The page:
My name is Scott Hawker and I am a Kiwi Ultra runner. I began running Ultras in 2011 after moving to Perth from Christchurch, New Zealand. In 2011 I tore cartilage in my knee, however I ended up racing all that year albeit with a dodgy and sore knee. Since surgery in January this year I have started to train and race more consistently. This year I have done the Bunbury 50km, Hoka One One Kep Ultra 75km, Geraldton Marathon, Glasshouse Mountains 100km and the Esperance Half Marathon. I have managed to take first place in all my races so far which has been absolutely fantastic. I think a big part of my quick recovery after races and great results for the year to date is thanks to the Hoka One One running shoes I do all of my running in. My next race is the Great North Walk 100km which runs between Newcastle and Sydney, I can’t wait for the challenge ahead.

Most memorable run? Glasshouse 100km, having my wife and some of my family there for my 1st 100km race was amazing. The support they gave me was truly awesome.

Editors note: Scotts winning time was 9hr4mins which broke the old course record by a touch under 10 minutes!

Favourite trail in Perth? Lesmurdie Falls National Park, so close but you feel like you are in the middle of nowhere!

Favourite distance? Probably the 100km, until I step up to the 100 miler 🙂

Toughest race/ run? Easily the first trail Ultra I did – The Hoka One One Kep Ultra in 2011 was a complete eye opener. I hit a lot of low points in that race and learnt a lot about myself and my body.

Favourite pre race food? Steak, chips and salad, always 2 days before race day.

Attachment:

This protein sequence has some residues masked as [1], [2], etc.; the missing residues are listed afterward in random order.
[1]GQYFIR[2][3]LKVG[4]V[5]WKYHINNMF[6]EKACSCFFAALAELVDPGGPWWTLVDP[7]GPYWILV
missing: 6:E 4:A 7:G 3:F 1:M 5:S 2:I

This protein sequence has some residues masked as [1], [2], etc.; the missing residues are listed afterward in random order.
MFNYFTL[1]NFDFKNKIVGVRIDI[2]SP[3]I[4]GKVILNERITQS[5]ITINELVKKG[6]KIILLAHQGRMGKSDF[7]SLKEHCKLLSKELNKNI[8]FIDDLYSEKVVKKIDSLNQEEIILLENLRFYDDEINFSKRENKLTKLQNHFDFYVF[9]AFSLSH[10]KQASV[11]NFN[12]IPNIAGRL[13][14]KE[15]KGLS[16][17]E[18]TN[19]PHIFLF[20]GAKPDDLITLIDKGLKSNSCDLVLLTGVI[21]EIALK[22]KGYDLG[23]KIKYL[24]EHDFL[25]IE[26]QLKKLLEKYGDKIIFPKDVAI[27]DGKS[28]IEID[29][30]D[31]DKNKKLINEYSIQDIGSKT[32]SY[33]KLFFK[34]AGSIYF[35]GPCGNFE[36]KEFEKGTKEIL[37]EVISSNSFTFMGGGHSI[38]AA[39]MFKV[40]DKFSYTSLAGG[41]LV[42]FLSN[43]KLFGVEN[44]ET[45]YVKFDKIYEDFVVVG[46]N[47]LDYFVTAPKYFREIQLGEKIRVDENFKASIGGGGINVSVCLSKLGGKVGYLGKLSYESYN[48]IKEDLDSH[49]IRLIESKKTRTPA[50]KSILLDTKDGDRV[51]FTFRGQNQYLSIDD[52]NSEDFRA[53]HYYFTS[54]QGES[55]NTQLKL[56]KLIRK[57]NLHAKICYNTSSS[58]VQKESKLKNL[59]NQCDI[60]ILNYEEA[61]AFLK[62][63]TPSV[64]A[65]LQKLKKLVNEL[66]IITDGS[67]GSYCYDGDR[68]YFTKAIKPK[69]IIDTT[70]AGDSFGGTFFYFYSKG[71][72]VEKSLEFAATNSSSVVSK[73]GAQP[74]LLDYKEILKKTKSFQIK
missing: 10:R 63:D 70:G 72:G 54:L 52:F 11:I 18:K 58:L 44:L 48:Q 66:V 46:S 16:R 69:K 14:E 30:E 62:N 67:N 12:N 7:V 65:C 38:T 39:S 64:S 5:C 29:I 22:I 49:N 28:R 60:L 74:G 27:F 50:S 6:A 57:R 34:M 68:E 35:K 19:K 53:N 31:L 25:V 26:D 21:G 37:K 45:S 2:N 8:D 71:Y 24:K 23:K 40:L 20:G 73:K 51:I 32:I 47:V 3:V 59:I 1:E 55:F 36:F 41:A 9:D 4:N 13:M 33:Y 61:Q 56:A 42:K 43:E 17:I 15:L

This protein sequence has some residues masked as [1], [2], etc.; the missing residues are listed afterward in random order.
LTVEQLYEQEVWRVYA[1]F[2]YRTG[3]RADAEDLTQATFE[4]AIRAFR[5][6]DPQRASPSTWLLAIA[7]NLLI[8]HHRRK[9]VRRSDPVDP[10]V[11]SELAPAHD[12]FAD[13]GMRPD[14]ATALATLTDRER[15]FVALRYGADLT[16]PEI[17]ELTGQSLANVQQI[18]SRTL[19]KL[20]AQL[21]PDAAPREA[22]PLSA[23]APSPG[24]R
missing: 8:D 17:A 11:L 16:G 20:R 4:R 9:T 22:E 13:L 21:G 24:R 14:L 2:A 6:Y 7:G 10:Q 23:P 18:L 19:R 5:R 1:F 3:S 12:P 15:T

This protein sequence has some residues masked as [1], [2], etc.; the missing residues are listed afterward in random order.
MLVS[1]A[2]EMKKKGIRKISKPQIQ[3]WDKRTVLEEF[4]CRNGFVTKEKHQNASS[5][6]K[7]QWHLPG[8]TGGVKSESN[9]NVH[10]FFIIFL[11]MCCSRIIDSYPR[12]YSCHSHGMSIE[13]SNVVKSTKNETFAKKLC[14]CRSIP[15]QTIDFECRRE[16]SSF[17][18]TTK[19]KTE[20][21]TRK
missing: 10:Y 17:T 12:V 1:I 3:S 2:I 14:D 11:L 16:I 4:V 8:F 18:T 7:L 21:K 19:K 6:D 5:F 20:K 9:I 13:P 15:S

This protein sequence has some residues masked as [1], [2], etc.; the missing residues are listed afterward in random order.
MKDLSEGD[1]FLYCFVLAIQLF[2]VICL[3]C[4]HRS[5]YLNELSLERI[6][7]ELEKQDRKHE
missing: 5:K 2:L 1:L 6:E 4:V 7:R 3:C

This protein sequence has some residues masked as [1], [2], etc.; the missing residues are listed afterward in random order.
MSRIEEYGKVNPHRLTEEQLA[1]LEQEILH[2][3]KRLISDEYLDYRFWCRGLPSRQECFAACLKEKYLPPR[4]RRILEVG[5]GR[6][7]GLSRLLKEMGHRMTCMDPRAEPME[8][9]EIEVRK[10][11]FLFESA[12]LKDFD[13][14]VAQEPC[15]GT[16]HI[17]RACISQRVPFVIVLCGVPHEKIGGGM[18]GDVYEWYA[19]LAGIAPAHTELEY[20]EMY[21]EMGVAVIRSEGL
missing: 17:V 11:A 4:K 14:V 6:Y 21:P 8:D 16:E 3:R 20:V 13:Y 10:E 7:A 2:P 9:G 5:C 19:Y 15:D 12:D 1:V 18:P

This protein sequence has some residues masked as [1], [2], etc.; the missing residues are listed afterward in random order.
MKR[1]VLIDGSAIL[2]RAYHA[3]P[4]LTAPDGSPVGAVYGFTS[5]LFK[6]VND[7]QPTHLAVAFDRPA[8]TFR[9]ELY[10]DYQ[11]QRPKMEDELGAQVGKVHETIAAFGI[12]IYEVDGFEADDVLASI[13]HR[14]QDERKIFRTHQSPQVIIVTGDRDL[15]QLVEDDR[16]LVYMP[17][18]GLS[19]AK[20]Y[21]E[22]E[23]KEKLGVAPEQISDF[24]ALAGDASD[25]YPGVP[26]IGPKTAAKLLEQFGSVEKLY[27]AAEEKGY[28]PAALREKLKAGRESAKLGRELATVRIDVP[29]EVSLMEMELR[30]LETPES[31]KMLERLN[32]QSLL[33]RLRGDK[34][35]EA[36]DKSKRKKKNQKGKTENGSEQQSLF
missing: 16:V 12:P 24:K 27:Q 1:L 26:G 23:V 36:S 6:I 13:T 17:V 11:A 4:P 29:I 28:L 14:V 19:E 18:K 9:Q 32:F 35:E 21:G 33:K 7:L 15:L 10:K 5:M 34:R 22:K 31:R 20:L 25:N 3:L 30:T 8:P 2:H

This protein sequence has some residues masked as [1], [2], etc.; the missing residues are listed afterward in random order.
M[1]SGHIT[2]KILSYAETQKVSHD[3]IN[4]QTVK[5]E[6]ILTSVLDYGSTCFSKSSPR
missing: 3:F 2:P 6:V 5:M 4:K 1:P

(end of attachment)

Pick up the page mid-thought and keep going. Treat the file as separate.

Any pre race habits? Missing out on heaps of sleep, especially in bigger races. I tend to play the race over in my sleep night after night.

Any running idols? A friend of mine Marty Lukes – (NZ 100km Champ). I have looked up to Marty since I was a teenager. Also Anton Krupicka, his approach to running and especially life in the mountains is inspiring.

Most inspiring person? My Uncle, Shane Thrower. After being knocked off his bike while training in 2003 he suffered severe injuries, including a traumatic brain injury, paralysis and broken bones. Medical staff told him that he would never complete his study, play competitive sport or work again, but he continues to prove medical professionals wrong and is currently competing in races all over the world. He provides me with his words of wisdom and wealth of knowledge which is invaluable to me.



What’s new in running footwear

Over the last twelve months I have seen a number of ultra marathoners move into the shoes below, Hoka one one. Whilst the running shoe debate over minimalistic and “barefoot” running continues, the complete opposite end of the spectrum is being developed. These will make you at least another 2 inches taller!

As Scott mentioned, he won a pair of these in a race, and whilst reluctant to use, has never looked back since. Watch this space…

Hoka one one info:

  • 2.5 x more midsole than most running shoes
  • Allows for up to 20mm compression at the heel
  • 40mm high sole design
  • 50%increase in surface area of the outsole compared to traditional running shoes.